Just outside Dingle near the mouth of the harbor to Dingle Bay is a lovely beach-front walking trail and the Scottish Tower. This is about 4 minutes from Dingle by car, or about 2 kilometers. If you walk from town it takes about 40 minutes. After eating several scoops of Murphy’s Ice Cream, I recommend walking!
There was a man digging clams in the sand with his two happy dogs.
The Scottish Tower … in Ireland 🙂
The view of Dingle Bay near the Scottish Tower along with some seriously prickly sticker bushes.
These happy Irish cows are so pretty! It’s easy to see why Irish butter tastes so good. Their animals look happy and healthy.
I wonder if she was thinking … “not another American with a camera!”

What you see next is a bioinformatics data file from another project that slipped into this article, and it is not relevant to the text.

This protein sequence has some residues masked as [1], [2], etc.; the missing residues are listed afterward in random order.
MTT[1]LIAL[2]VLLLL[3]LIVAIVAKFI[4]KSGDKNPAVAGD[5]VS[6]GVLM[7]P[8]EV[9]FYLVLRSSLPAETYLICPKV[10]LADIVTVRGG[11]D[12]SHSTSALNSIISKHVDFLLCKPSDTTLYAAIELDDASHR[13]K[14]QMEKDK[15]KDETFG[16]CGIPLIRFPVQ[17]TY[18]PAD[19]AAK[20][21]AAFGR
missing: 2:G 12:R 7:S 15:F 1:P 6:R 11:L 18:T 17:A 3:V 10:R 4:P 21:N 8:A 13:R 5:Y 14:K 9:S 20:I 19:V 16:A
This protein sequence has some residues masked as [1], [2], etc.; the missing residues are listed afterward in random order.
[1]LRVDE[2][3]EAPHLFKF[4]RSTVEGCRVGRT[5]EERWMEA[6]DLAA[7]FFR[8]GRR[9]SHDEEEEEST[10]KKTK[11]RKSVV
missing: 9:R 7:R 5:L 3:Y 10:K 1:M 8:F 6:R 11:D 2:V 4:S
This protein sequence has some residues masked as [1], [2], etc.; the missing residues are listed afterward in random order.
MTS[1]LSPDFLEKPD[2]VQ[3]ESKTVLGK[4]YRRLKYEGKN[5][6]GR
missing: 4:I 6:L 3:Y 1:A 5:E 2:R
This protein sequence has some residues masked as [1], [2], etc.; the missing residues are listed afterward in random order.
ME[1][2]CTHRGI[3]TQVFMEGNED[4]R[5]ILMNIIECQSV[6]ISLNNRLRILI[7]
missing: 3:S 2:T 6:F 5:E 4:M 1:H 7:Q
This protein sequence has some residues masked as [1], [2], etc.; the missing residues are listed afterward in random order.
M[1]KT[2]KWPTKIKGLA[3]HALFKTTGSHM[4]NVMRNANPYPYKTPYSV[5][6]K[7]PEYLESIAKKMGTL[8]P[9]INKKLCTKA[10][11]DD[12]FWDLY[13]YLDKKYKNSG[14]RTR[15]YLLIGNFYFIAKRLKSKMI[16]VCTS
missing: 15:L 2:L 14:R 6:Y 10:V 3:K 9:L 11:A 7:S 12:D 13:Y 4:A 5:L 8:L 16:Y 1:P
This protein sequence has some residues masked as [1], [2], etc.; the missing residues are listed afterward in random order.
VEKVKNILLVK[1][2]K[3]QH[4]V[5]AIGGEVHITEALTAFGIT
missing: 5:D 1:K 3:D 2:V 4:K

I’m not sure what she was saying – the Irish accent threw me!
Further around the bay we found another castle ruin. The castle was barricaded due to the dangerous instability of the structure.
The next day we headed out on another adventure starting with a drive through Connor Pass. The wind was brutal and I could only stay outside the car long enough to take a few photos.
We have a few more (hundreds – haha) photos to share once I get through them all. Coming up – a quick drive on the Ring of Kerry, a visit to the world famous Cliffs of Moher, Killarney and then we enjoyed some fabulous traditional Irish music on our visit to Doolin. More to come – hope you have a wonderful weekend!
Here’s a PIN for your favorite adventure board!
Check out these other posts about our recent trip to Ireland:
- Cobh, Killarney, Doolin & the Cliffs of Moher
- Cork Ireland – a visit to the English Market
- Cashel Ireland
- Dublin & Portlaoise Ireland
Also, don’t miss this great roundup of Irish Recipes and Travel Posts too!
Thanks so much for stopping by!